The Princess and the Philosopher: Letters of Elisabeth of the Palatine to RenZ Descartes / Edition 1by Andrea Nye
Pub. Date: 04/15/1999
Publisher: Rowman & Littlefield Publishers, Inc.
For a number of years, those interested in recovering women's thought have known about Princess Elisabeth, a seventeenth-century correspondent and friend of Descartes whose questions provoked the philosopher to think more seriously about ethics and the passions. Up to now, only a few of her letters have found their way into print. This volume includes translations
For a number of years, those interested in recovering women's thought have known about Princess Elisabeth, a seventeenth-century correspondent and friend of Descartes whose questions provoked the philosopher to think more seriously about ethics and the passions. Up to now, only a few of her letters have found their way into print. This volume includes translations of all of Elisabeth's extant letters to Descartes, as well as of other materials relevant to understanding her philosophical perspective and her life. Nye has supplemented the translations with a running commentary on the historical, biographical, and intellectual context of the letters. The letters were during a tumultuous time in European history. A devastating Thirty Years War had ruined Elisabeth's family and devastated their principality, the Palatine. On his part, Descartes was increasingly embroiled in bitter controversies surrounding his work in relatively free-thinking Holland. In her commentary Nye shows how personal experiences energized his and Elisabeth's different views of the relation between mind and body, the existence of God, and the nature of morality. What Nye evokes, along with the thinking of an extraordinary woman, is an alternative model for philosophy, a nonadversarial form of dialogue that does not pretend to objective theorizing. Such a philosophy depends on mutual respect and trust, on concern for the other's sensibilities and views, on friendship between women and men with a common concern for human life.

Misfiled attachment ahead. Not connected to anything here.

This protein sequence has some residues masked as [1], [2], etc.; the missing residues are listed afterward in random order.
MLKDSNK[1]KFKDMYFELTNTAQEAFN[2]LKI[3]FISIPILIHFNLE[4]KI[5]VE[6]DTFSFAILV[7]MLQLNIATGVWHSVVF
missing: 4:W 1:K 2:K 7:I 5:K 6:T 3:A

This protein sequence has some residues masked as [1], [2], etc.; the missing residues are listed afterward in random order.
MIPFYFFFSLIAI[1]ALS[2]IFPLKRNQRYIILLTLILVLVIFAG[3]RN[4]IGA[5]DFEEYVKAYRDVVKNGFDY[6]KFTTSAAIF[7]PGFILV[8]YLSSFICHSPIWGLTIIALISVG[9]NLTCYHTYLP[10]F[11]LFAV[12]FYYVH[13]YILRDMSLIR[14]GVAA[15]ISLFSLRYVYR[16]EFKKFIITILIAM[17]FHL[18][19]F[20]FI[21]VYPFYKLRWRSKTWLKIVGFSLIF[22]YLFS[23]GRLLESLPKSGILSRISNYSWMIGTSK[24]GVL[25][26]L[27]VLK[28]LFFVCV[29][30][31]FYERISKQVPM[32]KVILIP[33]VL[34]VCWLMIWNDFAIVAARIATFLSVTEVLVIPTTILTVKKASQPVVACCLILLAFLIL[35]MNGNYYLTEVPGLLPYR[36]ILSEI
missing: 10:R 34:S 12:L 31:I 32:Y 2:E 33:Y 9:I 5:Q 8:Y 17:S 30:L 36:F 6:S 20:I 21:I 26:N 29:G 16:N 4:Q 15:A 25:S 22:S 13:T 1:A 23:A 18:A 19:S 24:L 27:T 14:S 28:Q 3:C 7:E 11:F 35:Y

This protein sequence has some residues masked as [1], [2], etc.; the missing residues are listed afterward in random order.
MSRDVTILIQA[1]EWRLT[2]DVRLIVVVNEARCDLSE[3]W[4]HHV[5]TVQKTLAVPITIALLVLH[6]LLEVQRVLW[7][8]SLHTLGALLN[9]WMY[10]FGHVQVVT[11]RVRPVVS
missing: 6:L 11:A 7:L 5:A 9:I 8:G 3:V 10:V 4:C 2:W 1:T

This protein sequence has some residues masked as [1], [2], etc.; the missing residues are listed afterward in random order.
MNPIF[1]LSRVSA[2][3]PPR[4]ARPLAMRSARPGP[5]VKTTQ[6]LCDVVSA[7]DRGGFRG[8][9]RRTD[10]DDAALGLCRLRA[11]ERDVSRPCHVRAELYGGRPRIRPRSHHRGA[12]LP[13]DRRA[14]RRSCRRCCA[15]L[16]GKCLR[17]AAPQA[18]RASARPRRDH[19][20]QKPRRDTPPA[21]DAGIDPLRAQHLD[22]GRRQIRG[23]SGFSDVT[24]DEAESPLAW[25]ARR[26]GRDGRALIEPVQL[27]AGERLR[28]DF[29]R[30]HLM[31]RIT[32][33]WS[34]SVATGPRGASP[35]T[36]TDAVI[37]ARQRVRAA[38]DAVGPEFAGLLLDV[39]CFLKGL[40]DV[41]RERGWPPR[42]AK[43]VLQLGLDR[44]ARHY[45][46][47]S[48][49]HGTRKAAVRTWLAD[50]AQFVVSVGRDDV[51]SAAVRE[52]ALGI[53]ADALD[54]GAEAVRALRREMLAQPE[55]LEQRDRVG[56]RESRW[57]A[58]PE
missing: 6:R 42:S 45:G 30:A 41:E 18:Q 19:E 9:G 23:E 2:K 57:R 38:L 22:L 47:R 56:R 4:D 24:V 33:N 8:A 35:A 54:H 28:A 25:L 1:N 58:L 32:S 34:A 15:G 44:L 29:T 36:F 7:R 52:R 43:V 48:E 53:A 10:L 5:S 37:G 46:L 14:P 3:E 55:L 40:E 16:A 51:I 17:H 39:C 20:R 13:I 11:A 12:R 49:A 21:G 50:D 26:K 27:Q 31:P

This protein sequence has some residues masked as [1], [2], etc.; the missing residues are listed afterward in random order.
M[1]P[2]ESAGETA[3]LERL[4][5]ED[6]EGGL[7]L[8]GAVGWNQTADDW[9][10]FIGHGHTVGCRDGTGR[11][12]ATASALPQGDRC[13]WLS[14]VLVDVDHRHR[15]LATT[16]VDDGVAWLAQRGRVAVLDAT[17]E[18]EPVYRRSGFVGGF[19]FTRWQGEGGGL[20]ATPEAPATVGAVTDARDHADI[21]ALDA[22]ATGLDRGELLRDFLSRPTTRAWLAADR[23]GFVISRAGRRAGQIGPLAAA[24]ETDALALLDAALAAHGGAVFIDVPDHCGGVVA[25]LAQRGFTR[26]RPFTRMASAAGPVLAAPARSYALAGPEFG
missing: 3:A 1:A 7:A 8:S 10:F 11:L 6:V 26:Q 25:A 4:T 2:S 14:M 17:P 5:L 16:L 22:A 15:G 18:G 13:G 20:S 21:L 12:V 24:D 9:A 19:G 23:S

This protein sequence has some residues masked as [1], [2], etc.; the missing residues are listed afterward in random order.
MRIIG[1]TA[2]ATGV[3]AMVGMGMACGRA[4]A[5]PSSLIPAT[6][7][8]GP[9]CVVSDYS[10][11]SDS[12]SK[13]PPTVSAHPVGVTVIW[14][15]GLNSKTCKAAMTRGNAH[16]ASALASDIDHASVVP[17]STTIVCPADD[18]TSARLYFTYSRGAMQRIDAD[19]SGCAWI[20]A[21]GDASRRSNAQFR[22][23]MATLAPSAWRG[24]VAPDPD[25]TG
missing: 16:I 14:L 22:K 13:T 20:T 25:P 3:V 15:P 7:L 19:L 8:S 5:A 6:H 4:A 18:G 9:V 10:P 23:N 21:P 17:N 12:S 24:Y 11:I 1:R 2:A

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Table of Contents
Chapter 1 Preface Chapter 2 Prologue: A Terrible Grief Chapter 3 1 The First Overtures Chapter 4 2 Body and Soul Chapter 5 3 The Scent of a Rose Chapter 6 4 An Initial Disappointment Chapter 7 5 The Uses of Metaphysics Chapter 8 6 A Test Chapter 9 7 The Philosophic Muse Chapter 10 8 Doctor-Philosopher Chapter 11 9 A Life Blessed with Happiness Chapter 12 10 The Burdens of Civility Chapter 13 11 A Discourse on Prudence Chapter 14 12 The Consolations of Theology Chapter 15 13 Traitor to the Cause Chapter 16 14 A Silence between Friends Chapter 17 15 Master of Passion Chapter 18 16 A Certain Languor Chapter 19 17 Murder in the Streets Chapter 20 18 The Prince Chapter 21 19 Magic Powers Chapter 22 20 An Ungrateful Disciple Chapter 23 21 An Accusation of Blasphemy Chapter 24 22 A New Patroness Chapter 25 23 The Purloined Letters Chapter 26 24 Affairs of State Chapter 27 25 On the Advantages of Partition and Death by Beheading Chapter 28 26 A Royal Summons Chapter 29 27 Reason in the Service of Sense Chapter 30 28 In the Land of Ice and Snow Chapter 31 Epilogue: The Abbess of Herford Chapter 32 Notes Chapter 33 Bibliography Chapter 34 Index Chapter 35 About the Author
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